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Molecular Basis for Ribosomal Protein Protection from Cellular Degradation

Citation

Huber, Ferdinand Michael (2019) Molecular Basis for Ribosomal Protein Protection from Cellular Degradation. Dissertation (Ph.D.), California Institute of Technology. doi:10.7907/4S7C-V170. https://resolver.caltech.edu/CaltechTHESIS:05242019-115311540

Abstract

Ribosomes are large macromolecular machineries composed of both protein and RNA constituents with a species-dependent molecular mass of at least ~3.3 MDa for the fully assembled eukaryotic 80S ribosome. Their catalytic activity is dependent on ribosomal RNA; therefore, ribosomes are bona fide ribozymes, and as such they mediate the final step of gene expression from DNA to RNA to protein by peptide bond formation between amino acids. Importantly, spatial separation of ribosome function and biogenesis into distinct cellular compartments allows for intricate regulatory mechanisms and rigorous quality control. Ribosome biogenesis occurs predominantly in the nucleolus and nucleus of the cell with final cytoplasmic maturation and quality control steps. Briefly, nucleolar ribosomal RNA together with ~200 trans-acting assembly factors co-transcriptionally forms the 40S and 60S pre-ribosomal subunits into which ~80 ribosomal proteins are incorporated in a hierarchical fashion.

Recent studies, including this thesis, have identified a novel class of dedicated ribosome assembly chaperones, in addition to the ~200 trans-acting ribosome assembly factors, which facilitate ribosomal protein shuttling. Ribosomal proteins are generated in the cytoplasm, and with only few exceptions they all have to enter the nucleus for incorporation into the pre-ribosomal subunits. Assembly chaperones can bind and protect unassembled ribosomal proteins either co-translationally or following nuclear import and shuttle them in a timely fashion to their destination sites at the maturing pre-ribosomal subunits. The first chapter of this thesis describes the identification and characterization of a dedicated assembly chaperone for the large ribosomal subunit protein RpL4, termed Acl4. Interestingly, Acl4 and likely also other dedicated assembly chaperones not only interact with ribosomal proteins to avoid aggregation and to shield them from unfavorable interactions, but also protect their client proteins from cellular degradation by the ubiquitin-proteasome machinery.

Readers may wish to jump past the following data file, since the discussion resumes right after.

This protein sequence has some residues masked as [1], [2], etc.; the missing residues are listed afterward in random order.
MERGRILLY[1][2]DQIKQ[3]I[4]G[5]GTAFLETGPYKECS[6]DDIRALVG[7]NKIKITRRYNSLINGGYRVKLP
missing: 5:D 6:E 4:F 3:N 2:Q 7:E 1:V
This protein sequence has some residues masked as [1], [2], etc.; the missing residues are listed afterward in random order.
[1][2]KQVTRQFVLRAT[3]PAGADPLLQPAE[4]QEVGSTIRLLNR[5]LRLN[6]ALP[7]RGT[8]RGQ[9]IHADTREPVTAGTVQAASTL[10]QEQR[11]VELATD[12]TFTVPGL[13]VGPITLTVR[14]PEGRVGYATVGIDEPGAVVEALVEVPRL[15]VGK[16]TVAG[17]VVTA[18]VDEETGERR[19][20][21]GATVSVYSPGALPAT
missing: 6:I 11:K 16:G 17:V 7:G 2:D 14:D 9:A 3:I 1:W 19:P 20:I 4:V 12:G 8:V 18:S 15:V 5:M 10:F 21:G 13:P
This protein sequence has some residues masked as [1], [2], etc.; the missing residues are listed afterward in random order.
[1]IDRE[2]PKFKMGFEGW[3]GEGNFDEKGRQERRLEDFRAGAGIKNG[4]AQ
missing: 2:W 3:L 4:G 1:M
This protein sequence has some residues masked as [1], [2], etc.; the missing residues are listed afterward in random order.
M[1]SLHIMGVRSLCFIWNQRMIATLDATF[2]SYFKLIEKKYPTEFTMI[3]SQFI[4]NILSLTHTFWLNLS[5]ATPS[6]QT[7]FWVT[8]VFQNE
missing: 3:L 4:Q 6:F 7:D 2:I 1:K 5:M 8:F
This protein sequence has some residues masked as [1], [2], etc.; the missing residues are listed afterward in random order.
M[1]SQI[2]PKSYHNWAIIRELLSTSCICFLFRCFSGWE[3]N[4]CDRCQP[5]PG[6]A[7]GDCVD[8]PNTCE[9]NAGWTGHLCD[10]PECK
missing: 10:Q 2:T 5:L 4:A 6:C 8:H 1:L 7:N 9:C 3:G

Ribosomes are built by assembling equimolar amounts of ribosomal proteins, which generates a challenge for the cell to ensure stoichiometric quantities of ribosomal proteins. Recent studies have demonstrated that stoichiometric levels of ribosomal proteins are established by cellular degradation of excess protein via ubiquitination of unassembled components. The second chapter of this thesis describes a conserved degradation pathway, which is dependent on the E3 ubiquitin ligase Tom1 to mark unprotected and unassembled ribosomal proteins and target them for degradation. Moreover, it is demonstrated in the third chapter for the first time how an assembly chaperone protects its client ribosomal protein from ubiquitination and proteasome-mediated degradation. High resolution structures of the Acl4•RpL4 complex as well as RpL4 in complex with the nuclear transport factor Kap104 visualize the molecular interactions of those proteins and uncover the molecular mechanism of protecting conserved Tom1-target sites within RpL4. Together, the reported results identify and characterize both a novel degradation pathway as well as a protection mechanism for ribosomal proteins and advance the understanding of the intricate regulation of ribosome biogenesis.

Item Type:Thesis (Dissertation (Ph.D.))
Subject Keywords:Ribosome biogenesis; assembly chaperone; protein degradation; X-ray crystallography
Degree Grantor:California Institute of Technology
Division:Chemistry and Chemical Engineering
Major Option:Biochemistry and Molecular Biophysics
Awards:The Herbert Newby McCoy Award, 2019.
Thesis Availability:Public (worldwide access)
Research Advisor(s):
  • Hoelz, Andre
Thesis Committee:
  • Rees, Douglas C. (chair)
  • Clemons, William M.
  • Newman, Dianne K.
  • Hoelz, Andre
Defense Date:21 May 2019
Funders:
Funding AgencyGrant Number
Boehringer Ingelheim FondsUNSPECIFIED
Caltech-Amgen Research CollaborationUNSPECIFIED
Record Number:CaltechTHESIS:05242019-115311540
Persistent URL:https://resolver.caltech.edu/CaltechTHESIS:05242019-115311540
DOI:10.7907/4S7C-V170
Related URLs:
URLURL TypeDescription
http://dx.doi.org/10.1016/j.molcel.2015.03.029DOIChapter 1: Coordinated ribosomal L4 protein assembly into the pre-ribosome is regulated by its eukaryote-specific extension
http://dx.doi.org/10.7554/eLife.19105DOIChapter 2: A conserved quality-control pathway that mediates degradation of unassembled ribosomal proteins
http://dx.doi.org/10.1038/ncomms14354DOIChapter 3: Molecular basis for protection of ribosomal protein L4 from cellular degradation
Default Usage Policy:No commercial reproduction, distribution, display or performance rights in this work are provided.
ID Code:11540
Collection:CaltechTHESIS
Deposited By: Ferdinand Huber
Deposited On:31 May 2019 19:36
Last Modified:04 Oct 2019 00:25

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